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British tourists were left stranded on an easyJet flight on Thursday as the protests against President Mohammed Morsi’s Muslim Brotherhood movement continued to grow over the weekend.

Hundreds of thousands of people descended on Cairo’s Tahrir Square to call for the President’s resignation on Sunday night, the largest demonstration since 2011.

Across the country, millions of protesters believe Mr. Morsi, the country’s first Islamist president, is responsible for the sinking economy and a host of security problems since he came to power on 30 June 2012.

The protests were mainly peaceful, but at least one person was killed when protesters started hurling petrol bombs and firing shotguns at the Brotherhood’s headquarters.

According to the BBC, 253 people were injured during Sunday’s protests across Cairo and other provincial towns. Reuters reports that five people were shot dead in Assuit, Beni Suef and Fayoum.

Thousands of Mr Morsi supporters rallied in Nasr City, a suburb of Cairo, although

The BBC reports that Presidential spokesman Ihab Fahmi called on all Egyptians to “unite and listen to the sound of wisdom.”

He said “Political diversity necessitates on all parties to abide by the democratic process”, in reference to Mr Morsi’s victory.

The protests come after Britons were left stranded on an easyJet flight in Egypt on Thursday.

The flight, from Sharm El Sheikh to London Gatwick, was scheduled to leave at 5pm. The delays meant that the 164 passengers were forced to stay on board for five hours in temperatures of 30°C.

Amongst the passengers were pregnant women, babies and pensioners.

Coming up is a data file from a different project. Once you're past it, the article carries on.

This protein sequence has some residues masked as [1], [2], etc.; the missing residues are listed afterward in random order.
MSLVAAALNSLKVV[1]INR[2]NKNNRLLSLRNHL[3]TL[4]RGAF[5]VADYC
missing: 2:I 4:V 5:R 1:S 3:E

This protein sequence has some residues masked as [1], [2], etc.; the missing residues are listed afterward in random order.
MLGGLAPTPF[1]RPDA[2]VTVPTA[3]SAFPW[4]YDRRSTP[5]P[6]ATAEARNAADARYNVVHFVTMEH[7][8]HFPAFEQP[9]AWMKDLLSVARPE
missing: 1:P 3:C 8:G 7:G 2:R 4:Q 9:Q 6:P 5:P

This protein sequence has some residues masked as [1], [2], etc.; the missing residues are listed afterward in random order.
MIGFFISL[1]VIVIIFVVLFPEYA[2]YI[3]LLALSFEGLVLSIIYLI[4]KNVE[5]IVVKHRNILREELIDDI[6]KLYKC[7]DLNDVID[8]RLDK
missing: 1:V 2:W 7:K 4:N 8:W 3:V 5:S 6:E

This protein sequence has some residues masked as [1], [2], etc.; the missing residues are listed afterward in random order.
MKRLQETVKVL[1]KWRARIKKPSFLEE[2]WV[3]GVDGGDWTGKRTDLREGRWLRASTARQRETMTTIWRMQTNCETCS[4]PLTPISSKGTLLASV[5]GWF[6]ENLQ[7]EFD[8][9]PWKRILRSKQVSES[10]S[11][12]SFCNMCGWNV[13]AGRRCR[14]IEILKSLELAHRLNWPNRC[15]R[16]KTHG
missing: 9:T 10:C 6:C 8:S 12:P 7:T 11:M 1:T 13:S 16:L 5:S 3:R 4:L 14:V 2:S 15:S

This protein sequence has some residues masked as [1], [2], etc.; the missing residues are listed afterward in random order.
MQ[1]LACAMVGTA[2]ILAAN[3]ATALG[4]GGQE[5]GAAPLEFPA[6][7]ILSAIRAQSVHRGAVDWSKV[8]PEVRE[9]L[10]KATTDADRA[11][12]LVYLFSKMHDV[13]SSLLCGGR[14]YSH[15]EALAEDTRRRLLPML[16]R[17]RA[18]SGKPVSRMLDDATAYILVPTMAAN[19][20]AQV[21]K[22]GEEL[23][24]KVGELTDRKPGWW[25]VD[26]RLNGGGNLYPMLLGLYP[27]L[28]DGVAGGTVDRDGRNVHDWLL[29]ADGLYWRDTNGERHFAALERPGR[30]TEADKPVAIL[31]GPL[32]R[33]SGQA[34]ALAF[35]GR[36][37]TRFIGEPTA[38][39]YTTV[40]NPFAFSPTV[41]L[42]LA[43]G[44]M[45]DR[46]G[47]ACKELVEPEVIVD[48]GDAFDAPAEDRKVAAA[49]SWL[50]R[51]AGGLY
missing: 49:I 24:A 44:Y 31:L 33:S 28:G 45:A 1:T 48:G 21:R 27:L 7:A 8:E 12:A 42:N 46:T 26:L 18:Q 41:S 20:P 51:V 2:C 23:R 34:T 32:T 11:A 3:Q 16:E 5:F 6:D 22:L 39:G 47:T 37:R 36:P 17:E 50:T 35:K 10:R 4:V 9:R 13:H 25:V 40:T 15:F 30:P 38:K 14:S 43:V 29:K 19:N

Luke Gayle, 20, from Croydon told the Evening Standard “It was a disgrace. People were crying and understandably losing their tempers while we were stuck on the tarmac.”

“A woman six months pregnant lay across three seats. It was roasting hot and there was no food.”

“No one was allowed free phone calls to alert their families, which I gather is easyJet policy.”

The flight was re-scheduled for Friday morning, but engineering delays put it back further to 7pm. The plane eventually departed at 10.40pm, and landed at London Gatwick at 4am on Saturday morning.

An easyJet spokesman said there was “a technical issue with the aircraft”, and apologised “for any inconvenience or distress and also for any delay in passengers being told they could make up to two free phone calls.”

As the demonstrations continue, the Foreign Office advises against all travel to parts of the country. See gov.uk/foreign-travel-advice/egypt for up-to-date advice and information.

Image via Getty


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Travellers left in limbo as protests against the Muslim Brotherhood grow in Egypt
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